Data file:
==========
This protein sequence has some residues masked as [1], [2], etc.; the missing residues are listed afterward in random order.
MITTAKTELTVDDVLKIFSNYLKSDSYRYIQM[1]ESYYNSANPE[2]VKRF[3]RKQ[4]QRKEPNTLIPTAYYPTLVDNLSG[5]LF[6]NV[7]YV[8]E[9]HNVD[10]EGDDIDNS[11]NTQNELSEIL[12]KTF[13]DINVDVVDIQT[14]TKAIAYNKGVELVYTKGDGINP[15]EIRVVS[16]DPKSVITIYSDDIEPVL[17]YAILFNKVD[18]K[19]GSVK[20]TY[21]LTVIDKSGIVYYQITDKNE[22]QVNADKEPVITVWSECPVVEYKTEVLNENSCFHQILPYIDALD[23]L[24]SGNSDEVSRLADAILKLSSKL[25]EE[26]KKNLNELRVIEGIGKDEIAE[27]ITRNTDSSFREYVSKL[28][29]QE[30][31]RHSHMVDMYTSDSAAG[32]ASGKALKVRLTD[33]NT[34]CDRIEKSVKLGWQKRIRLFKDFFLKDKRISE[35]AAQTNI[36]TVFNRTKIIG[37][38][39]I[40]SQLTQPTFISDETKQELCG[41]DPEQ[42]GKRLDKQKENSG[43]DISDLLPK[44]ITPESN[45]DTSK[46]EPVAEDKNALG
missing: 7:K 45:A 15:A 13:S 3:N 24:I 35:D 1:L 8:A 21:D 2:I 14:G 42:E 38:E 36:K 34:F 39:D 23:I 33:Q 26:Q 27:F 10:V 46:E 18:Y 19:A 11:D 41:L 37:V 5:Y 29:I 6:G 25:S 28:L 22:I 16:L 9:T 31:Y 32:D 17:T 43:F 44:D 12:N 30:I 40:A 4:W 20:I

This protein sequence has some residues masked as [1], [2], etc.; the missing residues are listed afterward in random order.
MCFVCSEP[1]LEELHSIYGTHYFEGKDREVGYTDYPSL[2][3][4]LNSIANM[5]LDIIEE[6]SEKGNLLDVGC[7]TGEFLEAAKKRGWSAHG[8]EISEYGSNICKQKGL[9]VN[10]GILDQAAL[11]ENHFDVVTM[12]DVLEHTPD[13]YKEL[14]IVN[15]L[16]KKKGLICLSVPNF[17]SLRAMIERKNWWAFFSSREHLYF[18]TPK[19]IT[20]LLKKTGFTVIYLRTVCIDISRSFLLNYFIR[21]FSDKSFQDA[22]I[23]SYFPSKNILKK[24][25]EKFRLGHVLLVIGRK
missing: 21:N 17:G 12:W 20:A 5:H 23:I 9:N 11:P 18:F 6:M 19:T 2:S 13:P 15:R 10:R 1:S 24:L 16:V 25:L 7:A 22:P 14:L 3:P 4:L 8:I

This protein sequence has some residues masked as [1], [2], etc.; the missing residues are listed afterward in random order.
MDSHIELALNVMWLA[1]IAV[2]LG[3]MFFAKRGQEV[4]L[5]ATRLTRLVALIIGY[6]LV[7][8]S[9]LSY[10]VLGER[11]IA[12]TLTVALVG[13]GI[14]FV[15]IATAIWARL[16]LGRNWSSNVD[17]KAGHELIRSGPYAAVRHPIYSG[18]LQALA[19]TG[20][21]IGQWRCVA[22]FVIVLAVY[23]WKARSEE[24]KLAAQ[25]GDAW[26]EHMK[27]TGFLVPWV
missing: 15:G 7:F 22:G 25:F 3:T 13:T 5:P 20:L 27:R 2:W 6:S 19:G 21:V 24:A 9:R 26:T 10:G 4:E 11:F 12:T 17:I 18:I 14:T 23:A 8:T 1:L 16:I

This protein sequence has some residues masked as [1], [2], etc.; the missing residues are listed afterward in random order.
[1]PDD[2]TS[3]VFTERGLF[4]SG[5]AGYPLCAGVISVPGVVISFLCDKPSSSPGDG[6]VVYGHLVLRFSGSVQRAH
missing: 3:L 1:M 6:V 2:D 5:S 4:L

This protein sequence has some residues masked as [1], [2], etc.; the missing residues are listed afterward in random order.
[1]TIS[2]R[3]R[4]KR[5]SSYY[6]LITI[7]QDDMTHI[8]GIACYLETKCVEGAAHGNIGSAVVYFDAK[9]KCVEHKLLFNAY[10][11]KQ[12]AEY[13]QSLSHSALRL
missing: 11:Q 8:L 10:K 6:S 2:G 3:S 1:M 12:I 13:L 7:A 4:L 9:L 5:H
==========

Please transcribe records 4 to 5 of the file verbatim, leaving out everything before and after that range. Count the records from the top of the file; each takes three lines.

This protein sequence has some residues masked as [1], [2], etc.; the missing residues are listed afterward in random order.
[1]PDD[2]TS[3]VFTERGLF[4]SG[5]AGYPLCAGVISVPGVVISFLCDKPSSSPGDG[6]VVYGHLVLRFSGSVQRAH
missing: 3:L 1:M 6:V 2:D 5:S 4:L

This protein sequence has some residues masked as [1], [2], etc.; the missing residues are listed afterward in random order.
[1]TIS[2]R[3]R[4]KR[5]SSYY[6]LITI[7]QDDMTHI[8]GIACYLETKCVEGAAHGNIGSAVVYFDAK[9]KCVEHKLLFNAY[10][11]KQ[12]AEY[13]QSLSHSALRL
missing: 11:Q 8:L 10:K 6:S 2:G 3:S 1:M 12:I 13:L 7:A 4:L 9:L 5:H